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How should a model be structured in MVC?

I've been trying to wrap my head around the MVC-style application for awhile, but beyond the most basic parts of an app my code gets into this death-spiral of a bloated Model/Database class containing far too many different pieces of logic. What I've recently realized is that these should be subdivided into other classes along more logical lines, ie: a class for user-related functions and another for application data functions.

However, I'm not quite sure how best to implement the database to:

  1. Open only a single connection to the database, but let multiple model objects use it.
  2. Keep any platform specific database logic contained within a single object.

Where do you put the database in your code? How do you pass it around?

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marked as duplicate by Loz Cherone ツ, Telephone, Lusitanian, markus, tereško Oct 9 '12 at 21:59

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If I were you, I would use an ORM. There are many good ones out there like phpactiverecord and Doctrine2. –  Ako Oct 9 '12 at 21:44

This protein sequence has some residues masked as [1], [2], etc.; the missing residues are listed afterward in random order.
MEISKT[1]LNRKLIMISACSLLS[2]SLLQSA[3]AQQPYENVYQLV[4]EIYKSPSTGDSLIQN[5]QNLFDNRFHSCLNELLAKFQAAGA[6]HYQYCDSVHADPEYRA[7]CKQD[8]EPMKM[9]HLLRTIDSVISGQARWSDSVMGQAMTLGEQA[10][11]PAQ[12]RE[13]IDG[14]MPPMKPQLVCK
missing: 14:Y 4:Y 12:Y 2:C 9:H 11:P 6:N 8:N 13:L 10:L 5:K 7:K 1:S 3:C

@Ako i think the question/answer is independent to using an ORM or not. –  Kaii Oct 9 '12 at 21:47
    
@Kaii good point. You are right. ;) –  Ako Oct 9 '12 at 21:48
    
I generally have one model per database table, then I worry about separating functionality in the controllers. –  Rick Calder Oct 9 '12 at 21:49
    
Ask the question the other way around. How does my application persist data? What parts of my application should know about this data. How can I make sure that if I want to exchange the way of storing this data, I can easily do so? If you ask like that you will find, that your application shouldn't know anything about the database. Some parts of it will need certain pieces of persisted data in order to carry out their task but they should not care about where that data comes from. –  markus Oct 9 '12 at 21:52

1 Answer 1

You need to have a good understanding of OOP.
You can use inheritance, so that all your models inherit from a base class.
This base class should know how to deal with the database.

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That would violate both SRP and LSP. –  tereško Oct 10 '12 at 3:44

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